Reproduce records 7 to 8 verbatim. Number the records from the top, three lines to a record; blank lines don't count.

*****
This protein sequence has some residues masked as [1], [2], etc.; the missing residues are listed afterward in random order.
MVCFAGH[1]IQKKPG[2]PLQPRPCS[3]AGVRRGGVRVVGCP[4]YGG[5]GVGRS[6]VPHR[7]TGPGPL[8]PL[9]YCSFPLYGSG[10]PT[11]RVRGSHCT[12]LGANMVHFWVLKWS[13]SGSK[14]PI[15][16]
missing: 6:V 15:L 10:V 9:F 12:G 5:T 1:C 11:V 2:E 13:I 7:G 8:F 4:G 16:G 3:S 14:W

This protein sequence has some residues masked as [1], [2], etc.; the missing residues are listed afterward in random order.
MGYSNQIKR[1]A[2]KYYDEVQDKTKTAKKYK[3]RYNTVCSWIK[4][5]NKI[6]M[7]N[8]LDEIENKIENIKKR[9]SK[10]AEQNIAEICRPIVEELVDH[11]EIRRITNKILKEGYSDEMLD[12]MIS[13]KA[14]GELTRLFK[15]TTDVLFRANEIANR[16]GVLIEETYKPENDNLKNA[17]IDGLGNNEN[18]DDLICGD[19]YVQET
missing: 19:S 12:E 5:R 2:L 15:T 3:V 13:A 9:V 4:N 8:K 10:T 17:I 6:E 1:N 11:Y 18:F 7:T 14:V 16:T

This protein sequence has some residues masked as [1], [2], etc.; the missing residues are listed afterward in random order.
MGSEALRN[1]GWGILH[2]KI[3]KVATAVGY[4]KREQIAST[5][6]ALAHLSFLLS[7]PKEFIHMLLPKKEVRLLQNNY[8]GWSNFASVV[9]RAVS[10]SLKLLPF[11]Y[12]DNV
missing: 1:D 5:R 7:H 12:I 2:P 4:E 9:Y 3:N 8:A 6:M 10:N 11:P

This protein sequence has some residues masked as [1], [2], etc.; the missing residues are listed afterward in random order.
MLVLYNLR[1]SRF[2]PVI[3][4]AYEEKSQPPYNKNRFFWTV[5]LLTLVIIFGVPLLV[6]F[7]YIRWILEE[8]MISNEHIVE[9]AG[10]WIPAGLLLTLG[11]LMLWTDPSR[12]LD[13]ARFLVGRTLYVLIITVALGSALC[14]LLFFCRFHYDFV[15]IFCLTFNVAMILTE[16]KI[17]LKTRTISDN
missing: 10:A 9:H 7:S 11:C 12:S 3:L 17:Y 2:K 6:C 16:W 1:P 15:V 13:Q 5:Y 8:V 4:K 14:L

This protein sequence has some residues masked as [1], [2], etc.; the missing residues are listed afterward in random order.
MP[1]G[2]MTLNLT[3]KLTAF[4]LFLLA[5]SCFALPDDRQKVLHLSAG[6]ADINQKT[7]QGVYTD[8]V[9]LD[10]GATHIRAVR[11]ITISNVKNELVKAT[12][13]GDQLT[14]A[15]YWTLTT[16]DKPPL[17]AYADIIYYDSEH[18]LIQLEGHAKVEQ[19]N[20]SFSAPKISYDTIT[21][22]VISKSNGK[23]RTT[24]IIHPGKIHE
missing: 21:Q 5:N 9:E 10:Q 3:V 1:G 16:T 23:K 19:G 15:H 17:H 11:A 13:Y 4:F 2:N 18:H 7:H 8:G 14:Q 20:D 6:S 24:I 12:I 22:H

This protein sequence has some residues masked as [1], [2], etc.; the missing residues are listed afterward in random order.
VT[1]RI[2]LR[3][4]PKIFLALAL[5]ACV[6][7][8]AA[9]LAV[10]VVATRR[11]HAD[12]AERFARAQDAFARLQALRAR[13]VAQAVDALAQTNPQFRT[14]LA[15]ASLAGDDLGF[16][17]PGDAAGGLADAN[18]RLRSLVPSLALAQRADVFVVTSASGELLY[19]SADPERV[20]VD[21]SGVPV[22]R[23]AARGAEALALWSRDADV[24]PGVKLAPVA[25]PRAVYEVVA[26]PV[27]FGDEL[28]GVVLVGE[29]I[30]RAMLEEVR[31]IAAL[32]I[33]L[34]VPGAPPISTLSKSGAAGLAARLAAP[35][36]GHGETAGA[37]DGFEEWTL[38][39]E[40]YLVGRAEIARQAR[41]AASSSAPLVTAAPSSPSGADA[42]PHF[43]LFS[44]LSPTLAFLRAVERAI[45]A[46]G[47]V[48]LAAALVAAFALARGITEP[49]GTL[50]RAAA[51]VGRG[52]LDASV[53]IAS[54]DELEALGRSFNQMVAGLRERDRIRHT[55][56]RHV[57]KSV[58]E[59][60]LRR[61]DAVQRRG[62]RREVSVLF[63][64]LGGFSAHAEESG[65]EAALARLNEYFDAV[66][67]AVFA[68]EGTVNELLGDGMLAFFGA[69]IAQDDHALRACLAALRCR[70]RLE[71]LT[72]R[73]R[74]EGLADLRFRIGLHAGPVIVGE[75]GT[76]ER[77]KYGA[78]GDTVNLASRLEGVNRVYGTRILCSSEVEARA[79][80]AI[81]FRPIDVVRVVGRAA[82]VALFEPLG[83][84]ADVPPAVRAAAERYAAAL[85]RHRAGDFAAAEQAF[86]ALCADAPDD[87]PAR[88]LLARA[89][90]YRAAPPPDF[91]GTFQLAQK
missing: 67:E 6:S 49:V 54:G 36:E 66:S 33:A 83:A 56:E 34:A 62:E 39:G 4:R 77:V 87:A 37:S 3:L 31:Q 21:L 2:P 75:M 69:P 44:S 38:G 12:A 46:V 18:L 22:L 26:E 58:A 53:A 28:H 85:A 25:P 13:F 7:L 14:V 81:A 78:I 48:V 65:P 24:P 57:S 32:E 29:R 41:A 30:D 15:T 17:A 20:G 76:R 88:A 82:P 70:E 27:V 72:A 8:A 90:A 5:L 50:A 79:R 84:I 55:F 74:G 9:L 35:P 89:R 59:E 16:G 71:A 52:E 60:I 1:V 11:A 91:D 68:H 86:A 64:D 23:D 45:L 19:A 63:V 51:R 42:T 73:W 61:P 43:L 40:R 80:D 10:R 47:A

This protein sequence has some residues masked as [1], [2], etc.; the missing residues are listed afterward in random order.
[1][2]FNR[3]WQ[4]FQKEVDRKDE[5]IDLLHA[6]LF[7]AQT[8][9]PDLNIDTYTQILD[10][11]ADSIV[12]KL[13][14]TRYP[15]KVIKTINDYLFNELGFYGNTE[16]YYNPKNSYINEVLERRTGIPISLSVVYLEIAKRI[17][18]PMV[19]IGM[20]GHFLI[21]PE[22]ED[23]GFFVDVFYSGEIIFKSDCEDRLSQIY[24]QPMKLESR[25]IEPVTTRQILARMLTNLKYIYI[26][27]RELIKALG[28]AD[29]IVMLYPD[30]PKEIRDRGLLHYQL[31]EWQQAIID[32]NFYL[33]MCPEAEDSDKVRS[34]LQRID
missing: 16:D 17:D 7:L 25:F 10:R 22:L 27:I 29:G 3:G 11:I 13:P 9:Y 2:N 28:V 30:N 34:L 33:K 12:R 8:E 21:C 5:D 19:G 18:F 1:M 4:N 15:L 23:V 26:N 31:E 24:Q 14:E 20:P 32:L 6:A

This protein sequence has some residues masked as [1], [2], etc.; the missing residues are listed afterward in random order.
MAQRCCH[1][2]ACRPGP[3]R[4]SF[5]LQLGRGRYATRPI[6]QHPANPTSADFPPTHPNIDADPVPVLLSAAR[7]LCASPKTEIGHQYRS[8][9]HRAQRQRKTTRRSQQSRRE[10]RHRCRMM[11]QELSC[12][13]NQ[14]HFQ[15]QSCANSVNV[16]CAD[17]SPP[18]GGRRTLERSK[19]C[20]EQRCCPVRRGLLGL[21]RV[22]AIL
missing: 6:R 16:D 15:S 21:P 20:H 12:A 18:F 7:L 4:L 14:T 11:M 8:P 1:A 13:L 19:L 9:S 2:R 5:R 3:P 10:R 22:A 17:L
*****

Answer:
This protein sequence has some residues masked as [1], [2], etc.; the missing residues are listed afterward in random order.
[1][2]FNR[3]WQ[4]FQKEVDRKDE[5]IDLLHA[6]LF[7]AQT[8][9]PDLNIDTYTQILD[10][11]ADSIV[12]KL[13][14]TRYP[15]KVIKTINDYLFNELGFYGNTE[16]YYNPKNSYINEVLERRTGIPISLSVVYLEIAKRI[17][18]PMV[19]IGM[20]GHFLI[21]PE[22]ED[23]GFFVDVFYSGEIIFKSDCEDRLSQIY[24]QPMKLESR[25]IEPVTTRQILARMLTNLKYIYI[26][27]RELIKALG[28]AD[29]IVMLYPD[30]PKEIRDRGLLHYQL[31]EWQQAIID[32]NFYL[33]MCPEAEDSDKVRS[34]LQRID
missing: 16:D 17:D 7:L 25:F 10:R 22:L 27:I 29:G 3:G 11:I 13:P 9:Y 2:N 28:V 30:N 34:L 33:K 12:R 8:E 21:C 5:D 19:G 18:F 1:M 4:N 15:L 23:V 26:N 31:E 24:Q 14:E 20:P 32:L 6:A

This protein sequence has some residues masked as [1], [2], etc.; the missing residues are listed afterward in random order.
MAQRCCH[1][2]ACRPGP[3]R[4]SF[5]LQLGRGRYATRPI[6]QHPANPTSADFPPTHPNIDADPVPVLLSAAR[7]LCASPKTEIGHQYRS[8][9]HRAQRQRKTTRRSQQSRRE[10]RHRCRMM[11]QELSC[12][13]NQ[14]HFQ[15]QSCANSVNV[16]CAD[17]SPP[18]GGRRTLERSK[19]C[20]EQRCCPVRRGLLGL[21]RV[22]AIL
missing: 6:R 16:D 15:S 21:P 20:H 12:A 18:F 7:L 4:L 14:T 11:M 8:P 1:A 13:L 19:L 9:S 2:R 5:R 3:P 10:R 22:A 17:L